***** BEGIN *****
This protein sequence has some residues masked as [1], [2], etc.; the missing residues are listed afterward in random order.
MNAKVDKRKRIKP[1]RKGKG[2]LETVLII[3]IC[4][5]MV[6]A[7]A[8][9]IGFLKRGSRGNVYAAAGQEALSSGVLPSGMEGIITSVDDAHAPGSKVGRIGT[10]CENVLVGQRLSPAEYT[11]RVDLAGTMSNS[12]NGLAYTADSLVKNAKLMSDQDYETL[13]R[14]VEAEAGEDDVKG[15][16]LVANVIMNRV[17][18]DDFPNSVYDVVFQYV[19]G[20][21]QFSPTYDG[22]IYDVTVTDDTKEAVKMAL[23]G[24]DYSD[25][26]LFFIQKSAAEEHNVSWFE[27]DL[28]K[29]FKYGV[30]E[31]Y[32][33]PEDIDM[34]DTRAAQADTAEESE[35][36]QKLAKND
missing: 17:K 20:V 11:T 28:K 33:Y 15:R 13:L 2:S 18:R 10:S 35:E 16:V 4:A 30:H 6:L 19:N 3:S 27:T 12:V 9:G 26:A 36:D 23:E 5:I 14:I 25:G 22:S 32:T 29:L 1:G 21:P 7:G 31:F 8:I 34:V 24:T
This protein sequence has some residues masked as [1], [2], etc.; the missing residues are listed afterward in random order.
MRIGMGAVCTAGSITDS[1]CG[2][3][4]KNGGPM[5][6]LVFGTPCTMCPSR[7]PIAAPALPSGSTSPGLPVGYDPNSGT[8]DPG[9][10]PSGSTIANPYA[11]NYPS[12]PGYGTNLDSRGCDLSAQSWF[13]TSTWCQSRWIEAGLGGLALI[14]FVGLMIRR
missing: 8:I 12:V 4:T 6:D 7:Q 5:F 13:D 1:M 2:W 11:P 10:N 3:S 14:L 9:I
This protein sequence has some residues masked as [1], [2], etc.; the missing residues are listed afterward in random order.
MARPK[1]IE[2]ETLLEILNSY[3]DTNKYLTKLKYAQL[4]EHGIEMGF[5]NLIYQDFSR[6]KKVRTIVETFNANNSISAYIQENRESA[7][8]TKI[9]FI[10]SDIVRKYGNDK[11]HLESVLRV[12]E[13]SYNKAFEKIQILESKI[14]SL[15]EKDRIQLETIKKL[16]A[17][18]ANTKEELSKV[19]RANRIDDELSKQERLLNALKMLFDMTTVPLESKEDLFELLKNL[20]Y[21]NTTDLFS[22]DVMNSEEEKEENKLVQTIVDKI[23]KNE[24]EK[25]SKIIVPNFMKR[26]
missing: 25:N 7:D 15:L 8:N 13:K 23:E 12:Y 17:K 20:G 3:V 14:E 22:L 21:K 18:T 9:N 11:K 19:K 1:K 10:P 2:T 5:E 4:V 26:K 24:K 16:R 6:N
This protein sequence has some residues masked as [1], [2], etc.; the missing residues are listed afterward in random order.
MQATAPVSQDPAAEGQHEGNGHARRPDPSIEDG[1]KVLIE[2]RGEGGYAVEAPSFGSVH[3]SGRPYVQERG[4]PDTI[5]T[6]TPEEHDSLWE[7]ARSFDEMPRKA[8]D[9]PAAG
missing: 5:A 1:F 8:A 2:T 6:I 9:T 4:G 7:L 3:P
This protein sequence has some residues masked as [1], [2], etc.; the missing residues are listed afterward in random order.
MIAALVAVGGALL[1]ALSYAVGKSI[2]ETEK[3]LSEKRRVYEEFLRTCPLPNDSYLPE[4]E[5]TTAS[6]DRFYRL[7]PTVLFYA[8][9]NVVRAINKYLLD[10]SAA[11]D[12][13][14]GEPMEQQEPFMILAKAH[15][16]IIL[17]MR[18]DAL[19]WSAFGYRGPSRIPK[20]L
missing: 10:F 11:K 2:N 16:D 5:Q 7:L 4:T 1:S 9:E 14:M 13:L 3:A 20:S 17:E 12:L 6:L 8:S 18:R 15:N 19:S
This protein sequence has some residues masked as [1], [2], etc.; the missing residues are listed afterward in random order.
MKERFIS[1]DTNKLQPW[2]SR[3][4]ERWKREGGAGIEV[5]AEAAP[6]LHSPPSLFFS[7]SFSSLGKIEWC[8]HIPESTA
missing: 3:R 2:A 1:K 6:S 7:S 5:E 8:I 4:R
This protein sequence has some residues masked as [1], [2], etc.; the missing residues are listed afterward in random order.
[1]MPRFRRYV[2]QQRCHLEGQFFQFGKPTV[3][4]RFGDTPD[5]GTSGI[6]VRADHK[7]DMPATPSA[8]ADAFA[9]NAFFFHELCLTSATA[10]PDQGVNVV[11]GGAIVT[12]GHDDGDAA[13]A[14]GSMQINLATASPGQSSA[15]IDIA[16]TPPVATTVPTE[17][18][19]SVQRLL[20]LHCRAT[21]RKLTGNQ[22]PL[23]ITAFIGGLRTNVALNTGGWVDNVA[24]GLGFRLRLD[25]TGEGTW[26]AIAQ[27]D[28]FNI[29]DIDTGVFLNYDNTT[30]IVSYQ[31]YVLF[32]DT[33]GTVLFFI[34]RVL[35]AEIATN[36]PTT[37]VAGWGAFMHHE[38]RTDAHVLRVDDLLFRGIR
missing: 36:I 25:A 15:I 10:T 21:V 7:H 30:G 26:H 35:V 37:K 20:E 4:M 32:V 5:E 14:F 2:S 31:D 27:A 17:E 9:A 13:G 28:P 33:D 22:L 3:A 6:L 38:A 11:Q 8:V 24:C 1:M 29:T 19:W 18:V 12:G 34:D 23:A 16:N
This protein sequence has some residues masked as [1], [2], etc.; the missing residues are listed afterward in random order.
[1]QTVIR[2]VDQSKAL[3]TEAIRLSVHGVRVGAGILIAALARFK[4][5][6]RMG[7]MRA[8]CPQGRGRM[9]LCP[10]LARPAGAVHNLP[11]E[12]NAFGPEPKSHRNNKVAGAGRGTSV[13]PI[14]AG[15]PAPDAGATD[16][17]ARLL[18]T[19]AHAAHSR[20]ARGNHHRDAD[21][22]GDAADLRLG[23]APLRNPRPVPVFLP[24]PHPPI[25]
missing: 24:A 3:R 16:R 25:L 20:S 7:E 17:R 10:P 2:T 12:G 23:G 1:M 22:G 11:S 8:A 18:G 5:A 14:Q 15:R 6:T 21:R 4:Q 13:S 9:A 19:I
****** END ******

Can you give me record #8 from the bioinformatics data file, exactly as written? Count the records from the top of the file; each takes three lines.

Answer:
This protein sequence has some residues masked as [1], [2], etc.; the missing residues are listed afterward in random order.
[1]QTVIR[2]VDQSKAL[3]TEAIRLSVHGVRVGAGILIAALARFK[4][5][6]RMG[7]MRA[8]CPQGRGRM[9]LCP[10]LARPAGAVHNLP[11]E[12]NAFGPEPKSHRNNKVAGAGRGTSV[13]PI[14]AG[15]PAPDAGATD[16][17]ARLL[18]T[19]AHAAHSR[20]ARGNHHRDAD[21][22]GDAADLRLG[23]APLRNPRPVPVFLP[24]PHPPI[25]
missing: 24:A 3:R 16:R 25:L 20:S 7:E 17:R 10:P 2:T 12:G 23:G 1:M 22:G 11:S 8:A 18:G 5:A 14:Q 15:R 6:T 21:R 4:Q 13:S 9:A 19:I